Throughout the 2012 presidential campaign, Mitt Romney has pushed an ambitious and expensive tax-cut plan, which he's admitted would benefit "the top one percent." Last week, the Republican candidate, hoping voters wouldn't know the difference, said in a debate, "I will not reduce the taxes paid by high-income Americans."
President Obama, Democrats, and those who accept reality have argued that Romney's trying to switch his position a month before the election. Yesterday, a Romney campaign surrogate agreed.
For those who can't watch clips online, here's the exchange between Robert Gibbs and Newt Gingrich:
GIBBS: Standing on the stage with you in Arizona, this is what Mitt Romney said, 'Number one, I said today we're going to cut taxes on everyone across the country -- across the country by 20 percent including the top one percent.' Mister Speaker, you mentioned that your opponent, Mitt Romney, had a problem with being dishonest in the primary. My question is, was he dishonest when he said that?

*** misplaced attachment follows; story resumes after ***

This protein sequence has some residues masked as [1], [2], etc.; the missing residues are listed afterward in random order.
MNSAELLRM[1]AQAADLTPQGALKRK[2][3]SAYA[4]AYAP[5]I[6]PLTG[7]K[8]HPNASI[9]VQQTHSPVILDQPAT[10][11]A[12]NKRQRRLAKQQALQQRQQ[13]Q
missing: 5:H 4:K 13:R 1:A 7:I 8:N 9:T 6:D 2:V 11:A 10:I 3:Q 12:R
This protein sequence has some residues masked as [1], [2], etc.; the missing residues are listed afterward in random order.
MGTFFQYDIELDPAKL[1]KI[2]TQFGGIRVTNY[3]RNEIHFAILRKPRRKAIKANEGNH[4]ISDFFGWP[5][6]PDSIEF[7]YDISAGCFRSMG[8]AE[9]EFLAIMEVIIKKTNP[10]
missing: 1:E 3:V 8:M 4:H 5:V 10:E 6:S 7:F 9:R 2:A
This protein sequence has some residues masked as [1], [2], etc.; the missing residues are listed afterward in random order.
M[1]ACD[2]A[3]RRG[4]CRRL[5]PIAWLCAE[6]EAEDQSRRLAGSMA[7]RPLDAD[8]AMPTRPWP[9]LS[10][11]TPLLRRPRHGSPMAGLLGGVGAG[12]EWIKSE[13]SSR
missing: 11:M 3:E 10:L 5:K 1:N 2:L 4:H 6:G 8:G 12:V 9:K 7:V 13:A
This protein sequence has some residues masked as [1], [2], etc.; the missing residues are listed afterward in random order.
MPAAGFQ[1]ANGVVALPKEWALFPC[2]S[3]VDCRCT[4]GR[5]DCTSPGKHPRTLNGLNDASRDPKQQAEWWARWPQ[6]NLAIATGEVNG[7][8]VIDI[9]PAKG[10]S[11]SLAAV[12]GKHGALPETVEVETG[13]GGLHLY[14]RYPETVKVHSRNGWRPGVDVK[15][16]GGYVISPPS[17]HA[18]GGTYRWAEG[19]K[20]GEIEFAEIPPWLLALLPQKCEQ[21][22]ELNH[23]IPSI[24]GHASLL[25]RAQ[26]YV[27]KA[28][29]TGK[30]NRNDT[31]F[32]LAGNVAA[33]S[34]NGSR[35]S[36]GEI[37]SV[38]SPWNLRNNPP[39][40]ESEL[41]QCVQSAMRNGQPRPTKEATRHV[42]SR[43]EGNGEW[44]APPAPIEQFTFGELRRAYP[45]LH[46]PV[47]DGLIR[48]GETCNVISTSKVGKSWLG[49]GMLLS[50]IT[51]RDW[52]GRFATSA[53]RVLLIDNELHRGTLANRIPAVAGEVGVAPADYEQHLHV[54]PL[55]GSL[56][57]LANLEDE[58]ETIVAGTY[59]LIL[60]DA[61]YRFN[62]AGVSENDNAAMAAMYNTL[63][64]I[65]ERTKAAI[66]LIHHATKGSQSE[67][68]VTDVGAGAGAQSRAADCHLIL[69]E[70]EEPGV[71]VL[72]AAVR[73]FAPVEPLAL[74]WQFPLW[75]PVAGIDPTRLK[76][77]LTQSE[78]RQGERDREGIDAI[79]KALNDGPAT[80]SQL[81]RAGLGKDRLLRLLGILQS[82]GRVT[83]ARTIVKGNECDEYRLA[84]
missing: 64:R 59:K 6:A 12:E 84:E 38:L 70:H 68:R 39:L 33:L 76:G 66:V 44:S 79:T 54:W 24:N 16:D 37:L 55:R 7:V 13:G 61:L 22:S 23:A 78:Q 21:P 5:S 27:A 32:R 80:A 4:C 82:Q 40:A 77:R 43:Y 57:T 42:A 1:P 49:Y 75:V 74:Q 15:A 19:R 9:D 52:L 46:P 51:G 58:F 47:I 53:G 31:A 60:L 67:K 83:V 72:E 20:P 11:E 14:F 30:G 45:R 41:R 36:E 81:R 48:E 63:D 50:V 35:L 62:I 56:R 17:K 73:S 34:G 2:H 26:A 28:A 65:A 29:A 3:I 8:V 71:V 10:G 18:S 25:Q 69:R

GINGRICH: I think it's clearly changed.
GIBBS: We don't disagree that he changed.
It was a pleasant surprise to see Gingrich concede the point, but let's not lose sight of the bigger picture: this was a Romney campaign surrogate admitting on "Meet the Press" that the Romney campaign's line isn't true. Gingrich has been an awkward surrogate for months, but to see him endorse the Democratic line on a key issue on national television is an interesting twist.
Gingrich added that Romney's claim was "good politics," even if it contradicts Romney's policy. That, too, is a curious thing to say out loud -- lying is fine so long as it helps a candidate win?